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Florida funding of embryonic stem cell research (2008)

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The Funding of embryonic stem-cell research did not appear on the November 4, 2008 statewide ballot in Florida as an initiated constitutional amendment. The measure would have required $20 million dollars annually in stem-cell research for 10 years from the state.

Ballot summary

The initiative read:

This amendment appropriates $20 million annually for ten fiscal years for grants by the Department of Health to Florida nonprofit institutions to conduct embryonic stem cell research using, or using derivatives of, human embryos that, before or after formation, have been donated to medicine under donor instructions forbidding intrauterine embryo transfer. An embryo is “donated to medicine” only if given without receipt of consideration other than cost reimbursement and compensation for recovery of donated cells.[1]


There were two conflicting initiatives collecting signatures. The opposite of this initiative is the Florida Anti-Stem Cell Research Initiative (2008) which has been in the works since 2005. There were also two bills in the legislature that were discussing stem cell research:[2]

SB 2496, HB 1065: Would have allowed state money to be spent on stem-cell research using human adult, amniotic, cord blood, and placental stem cells through a grant program. But prohibits the use of state money for embryonic stem-cell research. The House bill, sponsored by Rep. Anitere Flores, R-Miami, was ready for debate on the House floor. The Senate bill, sponsored by Sen. Mike Haridopolos, R-Melbourne, had one more committee to clear before it headed to the Senate floor.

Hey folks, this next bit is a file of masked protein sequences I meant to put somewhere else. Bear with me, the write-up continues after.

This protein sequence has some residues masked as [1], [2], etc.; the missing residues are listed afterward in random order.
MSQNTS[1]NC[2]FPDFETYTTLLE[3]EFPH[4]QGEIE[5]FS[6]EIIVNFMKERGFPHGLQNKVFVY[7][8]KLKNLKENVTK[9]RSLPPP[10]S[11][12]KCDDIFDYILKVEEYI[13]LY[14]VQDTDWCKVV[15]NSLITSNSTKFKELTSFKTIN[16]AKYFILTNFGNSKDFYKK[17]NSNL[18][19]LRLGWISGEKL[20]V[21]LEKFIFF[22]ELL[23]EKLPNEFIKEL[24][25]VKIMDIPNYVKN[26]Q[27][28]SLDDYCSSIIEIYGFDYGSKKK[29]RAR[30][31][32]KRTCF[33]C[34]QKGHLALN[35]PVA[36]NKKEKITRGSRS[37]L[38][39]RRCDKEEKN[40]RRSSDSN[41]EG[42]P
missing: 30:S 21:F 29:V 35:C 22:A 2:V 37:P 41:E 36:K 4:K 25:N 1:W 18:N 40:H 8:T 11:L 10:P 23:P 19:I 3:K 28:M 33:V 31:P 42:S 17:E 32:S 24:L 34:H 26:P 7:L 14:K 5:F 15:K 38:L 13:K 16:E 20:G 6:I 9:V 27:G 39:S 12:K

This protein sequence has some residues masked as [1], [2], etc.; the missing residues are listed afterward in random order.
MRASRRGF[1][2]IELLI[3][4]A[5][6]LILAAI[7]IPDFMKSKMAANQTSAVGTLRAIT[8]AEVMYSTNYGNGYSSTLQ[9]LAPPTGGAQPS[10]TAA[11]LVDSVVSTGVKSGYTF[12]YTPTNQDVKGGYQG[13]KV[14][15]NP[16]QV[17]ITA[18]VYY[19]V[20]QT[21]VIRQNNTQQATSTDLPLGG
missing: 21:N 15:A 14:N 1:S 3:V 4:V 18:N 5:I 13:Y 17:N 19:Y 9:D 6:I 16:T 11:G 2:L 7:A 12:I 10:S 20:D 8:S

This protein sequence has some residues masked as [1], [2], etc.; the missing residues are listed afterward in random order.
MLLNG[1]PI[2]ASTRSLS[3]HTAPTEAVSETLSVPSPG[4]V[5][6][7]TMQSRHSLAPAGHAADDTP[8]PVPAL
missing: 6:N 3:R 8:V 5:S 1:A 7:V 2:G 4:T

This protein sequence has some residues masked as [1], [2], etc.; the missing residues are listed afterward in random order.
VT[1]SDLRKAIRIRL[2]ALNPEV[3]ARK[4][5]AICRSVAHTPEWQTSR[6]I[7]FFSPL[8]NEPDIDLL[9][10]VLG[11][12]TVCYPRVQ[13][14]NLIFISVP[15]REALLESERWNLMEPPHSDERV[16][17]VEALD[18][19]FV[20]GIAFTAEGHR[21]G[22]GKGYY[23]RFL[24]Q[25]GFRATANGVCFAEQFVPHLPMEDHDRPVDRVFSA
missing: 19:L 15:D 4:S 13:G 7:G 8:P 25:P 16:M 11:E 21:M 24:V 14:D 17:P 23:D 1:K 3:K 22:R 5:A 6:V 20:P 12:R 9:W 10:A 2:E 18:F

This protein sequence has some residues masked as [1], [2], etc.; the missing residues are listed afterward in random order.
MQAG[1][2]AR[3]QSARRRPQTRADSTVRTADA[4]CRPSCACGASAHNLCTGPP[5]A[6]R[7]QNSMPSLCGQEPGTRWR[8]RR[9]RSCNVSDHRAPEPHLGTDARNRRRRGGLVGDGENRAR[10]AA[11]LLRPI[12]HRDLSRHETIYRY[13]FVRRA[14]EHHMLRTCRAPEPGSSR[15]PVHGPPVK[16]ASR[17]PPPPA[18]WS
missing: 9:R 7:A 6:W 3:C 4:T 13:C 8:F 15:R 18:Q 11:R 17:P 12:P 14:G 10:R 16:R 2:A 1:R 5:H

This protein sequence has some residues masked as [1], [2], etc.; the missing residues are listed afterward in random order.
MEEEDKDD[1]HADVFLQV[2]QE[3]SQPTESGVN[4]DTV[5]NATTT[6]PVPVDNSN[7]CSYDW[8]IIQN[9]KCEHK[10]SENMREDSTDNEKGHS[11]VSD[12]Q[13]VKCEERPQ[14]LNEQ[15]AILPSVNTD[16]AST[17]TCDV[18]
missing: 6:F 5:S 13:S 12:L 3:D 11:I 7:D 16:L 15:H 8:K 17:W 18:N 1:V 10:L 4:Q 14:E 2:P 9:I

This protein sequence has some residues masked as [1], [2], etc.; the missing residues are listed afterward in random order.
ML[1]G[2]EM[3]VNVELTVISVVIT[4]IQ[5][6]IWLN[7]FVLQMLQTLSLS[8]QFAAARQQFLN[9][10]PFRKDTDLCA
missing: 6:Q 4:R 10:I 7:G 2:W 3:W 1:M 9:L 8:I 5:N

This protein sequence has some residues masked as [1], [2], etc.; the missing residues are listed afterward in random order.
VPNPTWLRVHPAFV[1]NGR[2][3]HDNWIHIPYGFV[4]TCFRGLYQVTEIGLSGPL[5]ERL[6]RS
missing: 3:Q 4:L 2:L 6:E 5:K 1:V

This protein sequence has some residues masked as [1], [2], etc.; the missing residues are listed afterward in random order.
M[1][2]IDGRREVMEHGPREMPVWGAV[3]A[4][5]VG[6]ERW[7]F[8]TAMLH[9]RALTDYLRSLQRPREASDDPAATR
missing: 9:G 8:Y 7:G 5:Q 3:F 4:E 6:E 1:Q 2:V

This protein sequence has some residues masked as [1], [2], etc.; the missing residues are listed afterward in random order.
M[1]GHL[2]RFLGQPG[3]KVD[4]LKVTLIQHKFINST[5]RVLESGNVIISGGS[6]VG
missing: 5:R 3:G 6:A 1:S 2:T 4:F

SB 750, HB 555: Would have allowed $20 million a year in state money to be spent on embryonic, amniotic, and adult stem-cell research for 10 years through a grant program. Sponsored by Sen. Steven Geller, D-Hallendale Beach, the bill had three more committees to clear in the Senate. The House version, sponsored by Rep. Franklin Sands, D-Weston, had not yet been discussed in committee.


Florida Cures was the political action committee that sponsored the initiative. The group had 17 medical groups affiliated with it. Florida Cures believes that if medical groups were given grants to expand stem-cell research that cures could be found for Alzheimer's, Cancer, Diabetes, Heart Disease, Parkinson, and Spinal Cord injuries. This would have had a direct impact on Florida's aging population.[3]


Citizens for Science and Ethics was the political action committee that opposed the initiative. The group believed the research should be privately invested in ethical research performed on stem cells derived from adult tissue, umbilical cord tissue, and placental tissue. The group also listed that paying higher taxes for experimental funding as a reason to oppose state-funded stem-cell research.[4]

The Florida Catholic Conference opposed the initiative because it degraded the value of human life.[5]

The former Governor of Florida, Jeb Bush, also announced that he was against the state funding the research.[6]


The initiative received approval from the Florida Secretary of State and was circulated. It did not make the ballot.

See also